• QIKcom-1 Presentation

    Operations in the Amateur Satellite Service: The transponder and beacon on QIKCOM-1 are operated in the Amateur Satellite Service to encourage amateur radio students, educators and experimenters around the world to contribute additional satellities to this constellation on 145.825 MHz or to build interesting self motivated remote sensors suitable for the uplink channel. See our ocean or bay oceanographic data buoys for examples. This kind of Amateur Radio experimentation fits well in the ITU rules (see QIKcom-1 ITU RULES) for operating in this service and well serve our educational and outreach goals for student projects encouraging young people to be interested in Science, Technology, Engineering and Math.

    The QIKcom-1 System is composed of three commercial off-the-shelf amateur packet radio modules from Byonics.com as shown above. On the left is the Power System board, and on the right is the main packet transponder module (the MT-TT4 all-in-one APRS packet system with internal RF transceiver). The MicroAmp-3 above it boosts that to 4 Watts. In the center vertically is the 4 Watt Beacon transmitter for use over North America and Europe to alert users on the national APRS channels that the satellite is in view (It only had A & B frequency selection, so only 2 continents could be covered). The final board is the combination power supply system and antenna release mechanism with the prototype shown in the lower right above.

    QIKcom-1 APRS Packet Transponder: The APRS packet transponder is an AX.25 Packet Radio Relay similar to what is flying on PCsat and the ISS. This ongoing mission in space on the original PCsat is now over 14 years old and pioneered this very popular operating mode via the ISS since 2006. Both of these missions deliver packets to users worldwide via the global network of volunteer ground stations feeding the two downlink capture pages: psat.aprs.org and ariss.net. These pages display live maps such as the one above, of the most recent user position data and capture all message traffic between users. See the APRS link budgets.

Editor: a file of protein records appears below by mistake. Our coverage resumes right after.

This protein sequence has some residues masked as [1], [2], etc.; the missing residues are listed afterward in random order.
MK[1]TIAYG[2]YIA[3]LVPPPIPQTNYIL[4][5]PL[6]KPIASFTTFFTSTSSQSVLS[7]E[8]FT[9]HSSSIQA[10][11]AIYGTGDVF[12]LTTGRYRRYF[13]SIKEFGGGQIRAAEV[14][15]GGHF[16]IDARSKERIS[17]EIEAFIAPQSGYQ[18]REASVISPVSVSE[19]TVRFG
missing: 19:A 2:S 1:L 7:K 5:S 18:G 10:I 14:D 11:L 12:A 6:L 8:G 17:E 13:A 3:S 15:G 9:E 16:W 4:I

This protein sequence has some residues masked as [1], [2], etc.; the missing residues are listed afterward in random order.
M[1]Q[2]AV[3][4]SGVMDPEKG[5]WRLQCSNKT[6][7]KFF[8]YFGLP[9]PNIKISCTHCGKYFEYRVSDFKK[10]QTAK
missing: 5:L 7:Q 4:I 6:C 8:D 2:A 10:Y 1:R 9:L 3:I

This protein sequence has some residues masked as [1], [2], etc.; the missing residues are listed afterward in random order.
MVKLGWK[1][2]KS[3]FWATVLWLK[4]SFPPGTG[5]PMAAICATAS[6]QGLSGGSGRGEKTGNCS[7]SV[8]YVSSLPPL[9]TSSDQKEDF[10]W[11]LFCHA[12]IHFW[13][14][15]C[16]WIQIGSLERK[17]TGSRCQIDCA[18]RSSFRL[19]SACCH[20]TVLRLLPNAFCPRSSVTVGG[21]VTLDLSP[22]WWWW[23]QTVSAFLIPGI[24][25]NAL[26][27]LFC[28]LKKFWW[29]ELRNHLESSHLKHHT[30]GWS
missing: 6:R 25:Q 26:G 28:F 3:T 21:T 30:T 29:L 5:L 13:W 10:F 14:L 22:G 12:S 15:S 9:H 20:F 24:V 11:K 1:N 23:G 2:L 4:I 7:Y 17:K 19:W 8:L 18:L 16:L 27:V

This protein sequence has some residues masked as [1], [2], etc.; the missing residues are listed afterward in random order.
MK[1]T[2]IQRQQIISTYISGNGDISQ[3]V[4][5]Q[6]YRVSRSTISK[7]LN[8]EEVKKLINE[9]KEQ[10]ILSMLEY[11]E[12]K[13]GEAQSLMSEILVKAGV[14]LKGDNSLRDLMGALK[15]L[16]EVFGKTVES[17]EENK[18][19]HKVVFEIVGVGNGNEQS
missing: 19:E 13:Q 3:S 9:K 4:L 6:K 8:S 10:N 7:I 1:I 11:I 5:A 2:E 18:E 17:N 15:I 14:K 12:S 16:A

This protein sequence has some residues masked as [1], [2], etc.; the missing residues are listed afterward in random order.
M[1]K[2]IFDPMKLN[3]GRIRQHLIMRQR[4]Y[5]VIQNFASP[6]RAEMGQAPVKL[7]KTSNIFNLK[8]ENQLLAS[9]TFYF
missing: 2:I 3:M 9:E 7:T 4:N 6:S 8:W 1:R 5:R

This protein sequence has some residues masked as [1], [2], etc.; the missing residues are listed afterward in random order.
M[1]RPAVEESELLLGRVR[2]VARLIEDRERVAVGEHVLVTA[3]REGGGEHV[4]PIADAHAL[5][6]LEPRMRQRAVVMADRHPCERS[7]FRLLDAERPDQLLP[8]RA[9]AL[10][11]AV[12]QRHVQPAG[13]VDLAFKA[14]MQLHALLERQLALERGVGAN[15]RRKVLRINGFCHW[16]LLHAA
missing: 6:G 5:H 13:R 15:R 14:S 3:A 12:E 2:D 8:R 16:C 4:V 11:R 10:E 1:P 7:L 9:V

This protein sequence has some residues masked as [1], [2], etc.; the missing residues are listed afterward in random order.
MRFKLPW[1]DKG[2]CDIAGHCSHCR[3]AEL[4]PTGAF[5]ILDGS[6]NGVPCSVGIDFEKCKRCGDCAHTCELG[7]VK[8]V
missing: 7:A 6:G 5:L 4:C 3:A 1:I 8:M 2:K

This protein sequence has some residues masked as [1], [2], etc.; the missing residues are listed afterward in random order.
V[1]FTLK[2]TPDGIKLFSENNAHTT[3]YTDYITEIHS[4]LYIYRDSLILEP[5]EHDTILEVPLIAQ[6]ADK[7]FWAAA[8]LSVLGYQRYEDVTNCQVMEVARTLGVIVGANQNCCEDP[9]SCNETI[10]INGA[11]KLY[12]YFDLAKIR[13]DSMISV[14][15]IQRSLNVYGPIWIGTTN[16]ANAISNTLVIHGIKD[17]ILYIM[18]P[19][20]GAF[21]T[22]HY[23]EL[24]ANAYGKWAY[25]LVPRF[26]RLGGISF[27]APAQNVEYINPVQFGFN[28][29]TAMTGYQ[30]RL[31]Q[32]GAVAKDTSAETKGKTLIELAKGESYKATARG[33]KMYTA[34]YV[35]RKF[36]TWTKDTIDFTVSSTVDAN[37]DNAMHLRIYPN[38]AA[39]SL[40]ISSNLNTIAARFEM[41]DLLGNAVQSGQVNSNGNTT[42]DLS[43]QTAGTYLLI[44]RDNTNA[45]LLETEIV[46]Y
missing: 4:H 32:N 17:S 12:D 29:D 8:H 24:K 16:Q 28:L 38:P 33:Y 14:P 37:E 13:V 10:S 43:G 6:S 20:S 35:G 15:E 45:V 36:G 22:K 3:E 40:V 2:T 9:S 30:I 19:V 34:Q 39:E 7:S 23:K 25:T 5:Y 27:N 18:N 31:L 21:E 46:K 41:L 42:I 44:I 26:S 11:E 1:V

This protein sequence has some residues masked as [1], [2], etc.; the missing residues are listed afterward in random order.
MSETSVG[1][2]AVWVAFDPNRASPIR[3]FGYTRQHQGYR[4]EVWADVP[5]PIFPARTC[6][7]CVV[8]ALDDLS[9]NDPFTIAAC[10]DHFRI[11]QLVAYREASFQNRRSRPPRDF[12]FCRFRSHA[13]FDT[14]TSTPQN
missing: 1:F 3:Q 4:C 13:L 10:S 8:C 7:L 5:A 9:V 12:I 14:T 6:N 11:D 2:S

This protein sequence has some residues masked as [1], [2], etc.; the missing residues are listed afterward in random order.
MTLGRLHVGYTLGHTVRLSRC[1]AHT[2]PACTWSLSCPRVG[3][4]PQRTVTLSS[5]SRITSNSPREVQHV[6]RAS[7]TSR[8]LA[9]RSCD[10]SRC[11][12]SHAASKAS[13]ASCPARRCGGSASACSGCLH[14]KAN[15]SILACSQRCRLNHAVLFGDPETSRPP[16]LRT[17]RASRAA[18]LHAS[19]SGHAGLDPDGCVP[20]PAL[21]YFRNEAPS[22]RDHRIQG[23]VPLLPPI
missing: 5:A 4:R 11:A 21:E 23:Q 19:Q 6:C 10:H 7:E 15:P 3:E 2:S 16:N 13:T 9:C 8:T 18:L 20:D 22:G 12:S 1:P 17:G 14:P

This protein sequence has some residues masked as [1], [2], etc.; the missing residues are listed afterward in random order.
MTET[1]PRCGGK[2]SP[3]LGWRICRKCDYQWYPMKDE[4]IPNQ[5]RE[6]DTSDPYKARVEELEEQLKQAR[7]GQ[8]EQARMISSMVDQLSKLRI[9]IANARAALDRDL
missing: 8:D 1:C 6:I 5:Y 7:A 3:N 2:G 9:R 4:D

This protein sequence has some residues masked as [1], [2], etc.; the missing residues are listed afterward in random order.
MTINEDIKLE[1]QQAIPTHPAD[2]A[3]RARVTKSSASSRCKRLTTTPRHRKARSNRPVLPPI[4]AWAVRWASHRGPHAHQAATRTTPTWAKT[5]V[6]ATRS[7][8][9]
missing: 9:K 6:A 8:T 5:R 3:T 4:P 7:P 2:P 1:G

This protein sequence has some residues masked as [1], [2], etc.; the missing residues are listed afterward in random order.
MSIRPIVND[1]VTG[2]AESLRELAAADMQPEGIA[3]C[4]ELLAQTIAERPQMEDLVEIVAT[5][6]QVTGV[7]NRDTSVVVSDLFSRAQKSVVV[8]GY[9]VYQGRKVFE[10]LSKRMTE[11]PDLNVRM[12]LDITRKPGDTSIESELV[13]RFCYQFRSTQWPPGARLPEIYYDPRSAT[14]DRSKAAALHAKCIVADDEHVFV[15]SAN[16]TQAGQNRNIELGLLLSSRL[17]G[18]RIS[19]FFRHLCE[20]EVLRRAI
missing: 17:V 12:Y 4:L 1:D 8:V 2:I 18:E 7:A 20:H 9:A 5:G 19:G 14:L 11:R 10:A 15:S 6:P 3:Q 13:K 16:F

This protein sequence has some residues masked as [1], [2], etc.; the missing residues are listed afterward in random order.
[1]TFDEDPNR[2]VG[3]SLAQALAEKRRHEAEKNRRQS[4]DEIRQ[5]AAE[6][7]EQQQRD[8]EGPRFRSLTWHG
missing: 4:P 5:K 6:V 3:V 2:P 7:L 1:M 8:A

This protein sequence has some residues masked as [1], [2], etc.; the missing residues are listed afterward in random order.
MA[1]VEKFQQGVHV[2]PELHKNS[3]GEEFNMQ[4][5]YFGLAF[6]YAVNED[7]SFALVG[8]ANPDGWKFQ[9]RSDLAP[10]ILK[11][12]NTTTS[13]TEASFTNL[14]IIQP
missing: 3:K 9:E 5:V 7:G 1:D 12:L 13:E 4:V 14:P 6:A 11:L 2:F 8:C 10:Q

QIKCOM-1 Integrated on top of the SIMPL Satellite: The image above shows the complete HISAT spacecraft with the QIKCOM-1 module on top. In this solid works view, the spacecraft is still attached to its separation plate which will separate it from the ISS and the solar panels are not deployed. The large solar panels will have significant drag and are the reason for the relatively short week or so life of the mission.

    Global Experimental Data Channel: QIKcom-1 is the 6th transponder in this initiative to encourage both new satellite construction in support of this experimental data channel and lower cost buoy and sensor experimentation at other schools as shown below. Today, the only AMSAT that is available for no cost to schools with such experiments are the Naval Academy's PCSATs. But with QIKcom-1 along with PCsat, ISS, and Psat (spring 2015) we hope to continue an ongoing full time presence in space to continue this support of the 145.825 data uplink channel for future experiments. To this end we hope other schools to either build additional 145.825 MHz relay satellites and/or to build experimental sensors. The complete QIKcom modules are commercial off-the-shelf items and easy to build inito spacecraft systems.